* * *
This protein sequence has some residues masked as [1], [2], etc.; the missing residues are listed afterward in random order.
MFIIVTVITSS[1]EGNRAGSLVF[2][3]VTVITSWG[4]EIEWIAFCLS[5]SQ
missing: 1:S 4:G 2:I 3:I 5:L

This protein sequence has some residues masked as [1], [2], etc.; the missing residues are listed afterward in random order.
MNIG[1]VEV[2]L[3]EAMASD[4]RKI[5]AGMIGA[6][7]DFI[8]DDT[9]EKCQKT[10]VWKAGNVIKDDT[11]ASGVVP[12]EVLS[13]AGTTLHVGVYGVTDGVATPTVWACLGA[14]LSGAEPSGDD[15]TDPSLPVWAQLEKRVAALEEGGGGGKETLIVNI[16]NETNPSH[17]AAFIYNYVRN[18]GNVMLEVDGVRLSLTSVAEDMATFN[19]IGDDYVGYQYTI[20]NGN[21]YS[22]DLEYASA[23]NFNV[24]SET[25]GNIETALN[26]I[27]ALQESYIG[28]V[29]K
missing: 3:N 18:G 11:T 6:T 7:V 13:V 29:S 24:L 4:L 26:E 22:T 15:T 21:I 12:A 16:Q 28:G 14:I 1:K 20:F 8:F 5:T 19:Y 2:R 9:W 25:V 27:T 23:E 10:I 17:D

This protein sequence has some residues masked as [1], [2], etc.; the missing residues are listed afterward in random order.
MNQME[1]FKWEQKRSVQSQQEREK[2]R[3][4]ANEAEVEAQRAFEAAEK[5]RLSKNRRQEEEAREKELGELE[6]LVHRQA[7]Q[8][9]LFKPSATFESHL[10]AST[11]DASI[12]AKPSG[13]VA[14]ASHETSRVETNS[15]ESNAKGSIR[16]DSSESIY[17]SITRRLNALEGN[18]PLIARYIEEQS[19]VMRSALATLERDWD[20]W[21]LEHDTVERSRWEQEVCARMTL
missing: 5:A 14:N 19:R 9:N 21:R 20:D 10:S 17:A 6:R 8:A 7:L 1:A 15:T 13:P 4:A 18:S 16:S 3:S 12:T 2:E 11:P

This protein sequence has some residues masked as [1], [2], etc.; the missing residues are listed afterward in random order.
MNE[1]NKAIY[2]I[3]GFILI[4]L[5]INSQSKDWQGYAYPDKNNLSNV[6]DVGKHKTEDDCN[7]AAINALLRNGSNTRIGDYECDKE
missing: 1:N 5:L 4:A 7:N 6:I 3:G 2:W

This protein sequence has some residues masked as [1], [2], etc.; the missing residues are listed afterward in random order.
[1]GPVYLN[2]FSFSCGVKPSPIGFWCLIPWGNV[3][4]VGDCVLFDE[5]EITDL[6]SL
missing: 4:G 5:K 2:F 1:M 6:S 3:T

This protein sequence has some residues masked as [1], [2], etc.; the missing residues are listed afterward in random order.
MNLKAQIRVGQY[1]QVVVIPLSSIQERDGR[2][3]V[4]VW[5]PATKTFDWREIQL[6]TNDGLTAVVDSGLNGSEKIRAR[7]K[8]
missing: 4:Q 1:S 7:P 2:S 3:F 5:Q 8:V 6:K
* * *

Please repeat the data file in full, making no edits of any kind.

This protein sequence has some residues masked as [1], [2], etc.; the missing residues are listed afterward in random order.
MFIIVTVITSS[1]EGNRAGSLVF[2][3]VTVITSWG[4]EIEWIAFCLS[5]SQ
missing: 1:S 4:G 2:I 3:I 5:L

This protein sequence has some residues masked as [1], [2], etc.; the missing residues are listed afterward in random order.
MNIG[1]VEV[2]L[3]EAMASD[4]RKI[5]AGMIGA[6][7]DFI[8]DDT[9]EKCQKT[10]VWKAGNVIKDDT[11]ASGVVP[12]EVLS[13]AGTTLHVGVYGVTDGVATPTVWACLGA[14]LSGAEPSGDD[15]TDPSLPVWAQLEKRVAALEEGGGGGKETLIVNI[16]NETNPSH[17]AAFIYNYVRN[18]GNVMLEVDGVRLSLTSVAEDMATFN[19]IGDDYVGYQYTI[20]NGN[21]YS[22]DLEYASA[23]NFNV[24]SET[25]GNIETALN[26]I[27]ALQESYIG[28]V[29]K
missing: 3:N 18:G 11:T 6:T 7:V 13:V 29:S 24:L 4:L 26:E 22:T 15:T 21:I 12:A 16:Q 28:G 14:I 1:K 20:F 8:F 5:T 19:Y 2:R 9:W 25:V 27:T 23:E 10:I 17:D

This protein sequence has some residues masked as [1], [2], etc.; the missing residues are listed afterward in random order.
MNQME[1]FKWEQKRSVQSQQEREK[2]R[3][4]ANEAEVEAQRAFEAAEK[5]RLSKNRRQEEEAREKELGELE[6]LVHRQA[7]Q[8][9]LFKPSATFESHL[10]AST[11]DASI[12]AKPSG[13]VA[14]ASHETSRVETNS[15]ESNAKGSIR[16]DSSESIY[17]SITRRLNALEGN[18]PLIARYIEEQS[19]VMRSALATLERDWD[20]W[21]LEHDTVERSRWEQEVCARMTL
missing: 5:A 14:N 19:R 9:N 21:R 20:D 10:S 17:A 6:R 8:A 7:L 1:A 15:T 13:P 4:A 18:S 16:S 3:S 12:T 2:E 11:P

This protein sequence has some residues masked as [1], [2], etc.; the missing residues are listed afterward in random order.
MNE[1]NKAIY[2]I[3]GFILI[4]L[5]INSQSKDWQGYAYPDKNNLSNV[6]DVGKHKTEDDCN[7]AAINALLRNGSNTRIGDYECDKE
missing: 1:N 5:L 4:A 7:N 6:I 3:G 2:W

This protein sequence has some residues masked as [1], [2], etc.; the missing residues are listed afterward in random order.
[1]GPVYLN[2]FSFSCGVKPSPIGFWCLIPWGNV[3][4]VGDCVLFDE[5]EITDL[6]SL
missing: 4:G 5:K 2:F 1:M 6:S 3:T

This protein sequence has some residues masked as [1], [2], etc.; the missing residues are listed afterward in random order.
MNLKAQIRVGQY[1]QVVVIPLSSIQERDGR[2][3]V[4]VW[5]PATKTFDWREIQL[6]TNDGLTAVVDSGLNGSEKIRAR[7]K[8]
missing: 4:Q 1:S 7:P 2:S 3:F 5:Q 8:V 6:K